Friday, 1 August 2008

howto: php: quote usage

Step 1 - PHP string basic

You can set a string in three different ways. It's up to you what method do you use, all have pros.
  1. The
    first and most known way is to specify a string in single quotes.
    Similar to other programing languages you need to use backslash '\' if
    you want to display a single quote in your text.
    1. <?php
    2. $str_1 = 'Demo text';
    3. $str_2 = 'Demo text with single quote(\')';
    4. echo $str_1;
    5. echo $str_2;
    6. ?>
  2. The
    second option to use double quotes. Between double quotes you can use
    more escape character in your string. Besides this if you put a
    variable in the string then PHP will interpret it and display the
    content of the variable.
    1. <?php
    2. $str_1 = "Demo text";
    3. $str_2 = "Demo text with double quote(\")\r\n";
    4. $demo = "Internal";
    5. $str_3 = "This is a $demo string";
    6. echo $str_1;
    7. echo $str_2;
    8. echo $str_3;
    9. ?>

    Here the most important part is the string defined as $str_3 and its output in line 8 will result this:

    This is a Internal string

  3. And
    last you can use heredoc as well. In this case you define your text
    between heredoc identifiers. In this case it is DEMO. You need to start
    it with the operator <<< and then the identifier. If you are
    ready you need to close the heredoc part by adding the identifier again
    at the beginning of a new line like this:
    1. <?php
    2. $str_1 = <<<DEMO
    3. This is a heredoc message
    4. Text.
    5. DEMO;
    6. echo $str_1;
    7. ?>

    you can see the output is in the same formatting - text indent, new
    lines - as it was defined. You can use variables in case of heredoc as
    well as in case of double quoted strings.

The 2.
case is the most interesting string definition version so let's see a
bit more how to insert a variable inside a string. (You can use
variables in case 3. as well but heredoc is not so common.)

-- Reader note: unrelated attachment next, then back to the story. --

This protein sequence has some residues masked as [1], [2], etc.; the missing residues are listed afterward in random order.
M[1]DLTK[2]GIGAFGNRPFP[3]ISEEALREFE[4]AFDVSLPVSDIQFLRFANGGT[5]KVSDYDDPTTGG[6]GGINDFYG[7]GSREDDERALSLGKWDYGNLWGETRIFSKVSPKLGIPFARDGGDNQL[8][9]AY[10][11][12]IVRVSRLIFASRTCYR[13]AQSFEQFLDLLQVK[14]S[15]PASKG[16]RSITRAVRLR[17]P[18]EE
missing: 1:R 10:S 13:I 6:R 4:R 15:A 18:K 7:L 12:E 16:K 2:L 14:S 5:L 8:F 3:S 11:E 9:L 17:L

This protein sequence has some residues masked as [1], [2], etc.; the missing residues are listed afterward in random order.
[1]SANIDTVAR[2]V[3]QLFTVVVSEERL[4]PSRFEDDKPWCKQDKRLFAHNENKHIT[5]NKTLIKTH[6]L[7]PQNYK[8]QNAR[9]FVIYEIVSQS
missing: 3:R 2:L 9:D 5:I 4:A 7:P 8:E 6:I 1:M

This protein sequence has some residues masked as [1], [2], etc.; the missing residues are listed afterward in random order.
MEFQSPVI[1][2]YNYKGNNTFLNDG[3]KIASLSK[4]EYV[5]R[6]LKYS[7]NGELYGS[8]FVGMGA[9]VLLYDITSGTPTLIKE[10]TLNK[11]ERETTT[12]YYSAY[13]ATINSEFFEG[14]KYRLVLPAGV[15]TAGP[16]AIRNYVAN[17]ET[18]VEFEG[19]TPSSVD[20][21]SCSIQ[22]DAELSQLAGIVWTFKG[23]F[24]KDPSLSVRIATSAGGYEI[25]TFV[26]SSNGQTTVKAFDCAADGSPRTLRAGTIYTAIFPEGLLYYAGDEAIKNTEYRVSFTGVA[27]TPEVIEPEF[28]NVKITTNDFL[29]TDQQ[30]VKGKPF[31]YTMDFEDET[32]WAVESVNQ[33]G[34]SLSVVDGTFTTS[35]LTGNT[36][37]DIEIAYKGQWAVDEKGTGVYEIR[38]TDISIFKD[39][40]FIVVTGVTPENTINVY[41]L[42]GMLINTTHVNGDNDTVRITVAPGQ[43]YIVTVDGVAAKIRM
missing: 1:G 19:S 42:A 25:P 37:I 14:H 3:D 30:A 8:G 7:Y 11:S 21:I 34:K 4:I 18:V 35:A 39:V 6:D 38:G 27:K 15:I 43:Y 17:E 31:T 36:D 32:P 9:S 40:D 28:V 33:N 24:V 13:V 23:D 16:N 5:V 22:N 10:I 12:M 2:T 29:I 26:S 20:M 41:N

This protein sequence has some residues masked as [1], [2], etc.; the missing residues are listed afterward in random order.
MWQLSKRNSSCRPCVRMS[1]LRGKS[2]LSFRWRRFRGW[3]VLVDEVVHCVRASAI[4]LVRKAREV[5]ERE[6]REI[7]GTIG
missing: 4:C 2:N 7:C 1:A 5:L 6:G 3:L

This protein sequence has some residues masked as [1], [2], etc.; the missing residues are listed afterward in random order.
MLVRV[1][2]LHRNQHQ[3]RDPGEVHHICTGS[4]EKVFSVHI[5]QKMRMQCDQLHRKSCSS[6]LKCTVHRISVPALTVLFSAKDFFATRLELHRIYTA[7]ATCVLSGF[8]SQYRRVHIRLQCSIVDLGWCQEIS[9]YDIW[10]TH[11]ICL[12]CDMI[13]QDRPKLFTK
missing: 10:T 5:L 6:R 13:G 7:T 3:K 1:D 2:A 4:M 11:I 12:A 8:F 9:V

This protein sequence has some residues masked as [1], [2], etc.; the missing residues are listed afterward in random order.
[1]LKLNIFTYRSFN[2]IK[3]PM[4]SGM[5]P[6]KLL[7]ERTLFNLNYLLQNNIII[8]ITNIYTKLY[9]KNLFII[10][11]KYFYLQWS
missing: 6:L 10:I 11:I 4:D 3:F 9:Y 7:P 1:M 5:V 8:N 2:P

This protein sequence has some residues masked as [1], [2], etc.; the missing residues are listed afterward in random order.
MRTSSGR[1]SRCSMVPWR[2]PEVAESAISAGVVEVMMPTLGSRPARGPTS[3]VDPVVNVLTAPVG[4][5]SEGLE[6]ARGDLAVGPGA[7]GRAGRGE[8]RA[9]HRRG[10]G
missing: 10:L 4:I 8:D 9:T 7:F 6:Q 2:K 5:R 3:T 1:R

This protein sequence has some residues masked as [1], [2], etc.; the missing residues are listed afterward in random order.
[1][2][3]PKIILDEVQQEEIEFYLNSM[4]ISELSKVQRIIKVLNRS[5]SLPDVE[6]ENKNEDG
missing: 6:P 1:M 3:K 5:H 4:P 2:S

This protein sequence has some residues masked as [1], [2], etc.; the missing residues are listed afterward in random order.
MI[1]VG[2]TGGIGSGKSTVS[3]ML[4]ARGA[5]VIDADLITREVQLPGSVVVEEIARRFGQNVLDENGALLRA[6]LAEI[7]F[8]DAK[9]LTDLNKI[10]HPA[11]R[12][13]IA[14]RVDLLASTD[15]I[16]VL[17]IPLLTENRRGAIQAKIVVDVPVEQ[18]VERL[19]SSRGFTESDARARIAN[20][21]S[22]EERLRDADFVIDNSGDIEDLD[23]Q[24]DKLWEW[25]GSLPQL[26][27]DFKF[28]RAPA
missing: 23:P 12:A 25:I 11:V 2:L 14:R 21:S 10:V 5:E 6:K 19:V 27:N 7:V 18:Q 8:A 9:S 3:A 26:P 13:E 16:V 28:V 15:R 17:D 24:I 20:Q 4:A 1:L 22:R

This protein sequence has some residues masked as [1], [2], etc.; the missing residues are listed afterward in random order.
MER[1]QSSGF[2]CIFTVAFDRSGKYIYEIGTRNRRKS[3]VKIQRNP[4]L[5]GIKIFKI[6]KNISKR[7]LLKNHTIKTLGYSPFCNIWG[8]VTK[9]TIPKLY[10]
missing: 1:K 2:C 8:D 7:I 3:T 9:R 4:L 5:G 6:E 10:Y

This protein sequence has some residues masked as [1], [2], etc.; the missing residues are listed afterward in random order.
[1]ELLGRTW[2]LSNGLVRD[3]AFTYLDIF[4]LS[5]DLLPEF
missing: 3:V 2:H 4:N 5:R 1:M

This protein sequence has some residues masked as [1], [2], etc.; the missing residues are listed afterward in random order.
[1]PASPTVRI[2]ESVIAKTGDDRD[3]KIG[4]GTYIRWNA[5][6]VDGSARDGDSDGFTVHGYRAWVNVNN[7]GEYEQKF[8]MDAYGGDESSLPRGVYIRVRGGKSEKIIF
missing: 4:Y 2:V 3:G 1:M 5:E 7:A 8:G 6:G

Step 2 - Variable parsing in string

Time to time you need to compose a complete text from sub strings
and variables. For example if you want to greet your visitor you want
to display a text like:

"Hello Peter, nice to see you again!"

course you can not hard code the user name but you want to use a
variable like $userName. If you use single quoted strings then you can
display your text like this:

  1. <?php
  2. $userName = "Peter";
  3. echo 'Hello '.$userName.', nice to see you again!';
  4. ?>

Using double quotes you can make it more simple:

  1. <?php
  2. $userName = "Peter";
  3. echo "Hello $userName, nice to see you again!";
  4. ?>

The more variable you need to use the bigger is the difference.

After the basic case let's see some more complex variable parsing. What if you want to display the text:

"Peters website"

Using the above examples the $userName variable contains only the string Peter and if you compose your string as before:

  1. <?php
  2. $userName = "Peter";
  3. echo "$userNames website";
  4. ?>

You will get a warning and the result is not what you expected:

Notice: Undefined variable: userNames in Z:\wdocs\test.php on line 4 website

To solve this problem you need to enclose the variable in curly braces like in the following example:
  1. <?php
  2. $userName = "Peter";
  3. echo "${userName}s website";
  4. echo "{$userName}s website";
  5. ?>

As you can see it is possible to enclose only the variable name without the $ sign or the complete variable.

You have to use this solution in case of arrays as well in the following way:

  1. <?php
  2. $users = array('U1' => "Peter");
  3. echo "Hello {$users['U1']}, nice to see you again!";
  4. ?>

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